Upon seeing this patient, I quickly realized that her crossed eyes caused vision problems for her. But this was only the tip of the iceberg, so to speak. She was led about by the hand as we moved from room to room. While taking her information, I realized that she was also having trouble hearing. I know my Pidgin is not by any means fluid or, at times, easily understood but she even asked her husband and friend to repeat things that they said. I went through the normal screening process for our clinic—height, weight, temperature, pulse, respirations, blood pressure and oxygen saturation. Then I asked, “Wanem kain sik yu got?” (“What kind of sick do you have?”)
At this, they began to tell me of a strange event. It happened suddenly. And it had happened in January! (She’d been dealing with this for the past 6 months!) She had been fine one moment then suddenly she had a horribly excruciating headache that has not left since. She’d described it as “het pen” (head pain) and “het bilong mi i stop hevi” (“my head feels heavy”). Her husband says that frequently “Em i singaut wantaim pen” (“she cries out with the pain”). When this pain first started, her eyes then became crossed so that she has had double vision since and she became hard of hearing.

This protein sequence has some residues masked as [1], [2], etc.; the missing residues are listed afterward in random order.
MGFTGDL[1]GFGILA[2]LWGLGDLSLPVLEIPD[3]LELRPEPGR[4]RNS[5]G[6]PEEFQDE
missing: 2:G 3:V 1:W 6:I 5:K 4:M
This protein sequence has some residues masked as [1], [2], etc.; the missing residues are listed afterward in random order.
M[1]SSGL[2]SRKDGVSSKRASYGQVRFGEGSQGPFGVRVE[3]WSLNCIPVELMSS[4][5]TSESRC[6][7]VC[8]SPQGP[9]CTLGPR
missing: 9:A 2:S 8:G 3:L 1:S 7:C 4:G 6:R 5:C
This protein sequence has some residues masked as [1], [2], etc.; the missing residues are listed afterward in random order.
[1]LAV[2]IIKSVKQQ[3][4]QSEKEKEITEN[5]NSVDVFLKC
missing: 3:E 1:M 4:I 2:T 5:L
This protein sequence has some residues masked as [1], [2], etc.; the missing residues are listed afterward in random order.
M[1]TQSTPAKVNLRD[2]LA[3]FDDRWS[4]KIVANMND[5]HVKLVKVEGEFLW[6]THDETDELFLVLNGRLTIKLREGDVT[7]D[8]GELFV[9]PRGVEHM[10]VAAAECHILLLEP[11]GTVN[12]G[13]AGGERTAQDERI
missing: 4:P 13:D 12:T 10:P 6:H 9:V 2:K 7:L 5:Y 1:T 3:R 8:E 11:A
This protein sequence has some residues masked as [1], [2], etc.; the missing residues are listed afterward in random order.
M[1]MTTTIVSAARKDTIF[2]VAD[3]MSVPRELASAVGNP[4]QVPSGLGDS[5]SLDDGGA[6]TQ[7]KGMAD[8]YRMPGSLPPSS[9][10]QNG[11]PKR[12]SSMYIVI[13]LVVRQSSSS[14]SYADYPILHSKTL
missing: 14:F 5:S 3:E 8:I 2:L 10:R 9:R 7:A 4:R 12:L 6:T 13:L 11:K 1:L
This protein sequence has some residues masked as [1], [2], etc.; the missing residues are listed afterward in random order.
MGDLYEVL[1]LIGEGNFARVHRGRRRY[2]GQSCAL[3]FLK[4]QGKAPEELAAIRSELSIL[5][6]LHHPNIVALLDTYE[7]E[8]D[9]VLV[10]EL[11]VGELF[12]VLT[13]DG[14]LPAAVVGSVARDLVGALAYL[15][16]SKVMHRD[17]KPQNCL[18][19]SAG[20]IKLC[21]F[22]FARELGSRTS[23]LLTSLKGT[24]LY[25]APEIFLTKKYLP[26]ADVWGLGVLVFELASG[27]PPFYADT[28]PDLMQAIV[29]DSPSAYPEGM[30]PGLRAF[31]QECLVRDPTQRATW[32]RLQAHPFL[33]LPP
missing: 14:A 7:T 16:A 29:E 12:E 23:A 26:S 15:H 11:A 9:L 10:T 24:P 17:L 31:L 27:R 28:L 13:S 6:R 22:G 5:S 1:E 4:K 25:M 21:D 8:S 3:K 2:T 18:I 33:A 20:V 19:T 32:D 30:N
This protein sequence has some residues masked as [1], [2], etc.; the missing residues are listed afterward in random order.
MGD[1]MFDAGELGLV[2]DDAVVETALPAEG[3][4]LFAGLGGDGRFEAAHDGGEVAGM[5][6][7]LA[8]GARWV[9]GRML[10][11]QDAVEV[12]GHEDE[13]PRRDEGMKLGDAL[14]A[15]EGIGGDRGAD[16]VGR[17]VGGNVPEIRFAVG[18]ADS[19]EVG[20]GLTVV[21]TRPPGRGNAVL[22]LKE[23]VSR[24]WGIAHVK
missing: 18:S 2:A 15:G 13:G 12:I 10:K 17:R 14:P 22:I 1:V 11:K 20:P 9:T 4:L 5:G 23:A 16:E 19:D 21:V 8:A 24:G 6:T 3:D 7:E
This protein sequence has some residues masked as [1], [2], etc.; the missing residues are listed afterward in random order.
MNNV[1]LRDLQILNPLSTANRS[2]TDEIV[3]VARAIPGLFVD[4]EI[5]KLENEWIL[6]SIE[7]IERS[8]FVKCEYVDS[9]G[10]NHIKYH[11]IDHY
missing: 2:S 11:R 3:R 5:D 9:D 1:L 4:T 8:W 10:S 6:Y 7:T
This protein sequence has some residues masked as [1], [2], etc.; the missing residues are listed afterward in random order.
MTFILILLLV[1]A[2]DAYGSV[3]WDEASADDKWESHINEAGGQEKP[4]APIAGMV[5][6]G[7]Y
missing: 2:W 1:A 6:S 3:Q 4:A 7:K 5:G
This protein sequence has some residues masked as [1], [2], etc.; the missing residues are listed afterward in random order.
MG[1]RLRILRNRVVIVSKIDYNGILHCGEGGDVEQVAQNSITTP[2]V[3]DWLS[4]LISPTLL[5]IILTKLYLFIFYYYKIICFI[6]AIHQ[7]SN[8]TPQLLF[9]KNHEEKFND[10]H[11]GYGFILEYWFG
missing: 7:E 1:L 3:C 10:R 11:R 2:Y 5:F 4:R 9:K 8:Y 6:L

Whenever the head is involved with the senses of the head (hearing, vision, taste, or smell), the cause is most likely within the head. In this case, the brain. She has most likely suffered what doctor’s call a Subarachnoid Hemorrhage (a sudden rupture of an aneurysm leading to bleeding on the brain). This bleeding created pressure which has seemed to lead to another condition, Hydrocephaly (or “water” on the brain), which increases the pressure further. Now when an arm or a leg is injured, the swelling can push the tissue outward for quite a bit before it causes any real damage. But when that tissue (the brain) is surrounded by solid bone (the skull), there is nowhere for the pressure to push out and it pushes in on the brain instead. This can lead to damage of the brain tissues. In Australia or the U.S. or other first-world countries, a surgeon would carefully place a VP shunt which would allow the fluid to drain off of the brain and down into the abdomen, where it would be absorbed without harm to the body, thus relieving the pressure and allowing those affected areas of the brain to return to as much normal function as possible. But that is not available here. It is a delicate surgery and unable to be performed at our level of care available in this country. There is nothing we can do but pray. Would you pray with me that God would do the healing needed in this woman’s body? He is the One, after all, that does the healing whether we’re involved or not! And with Him NOTHING is impossible!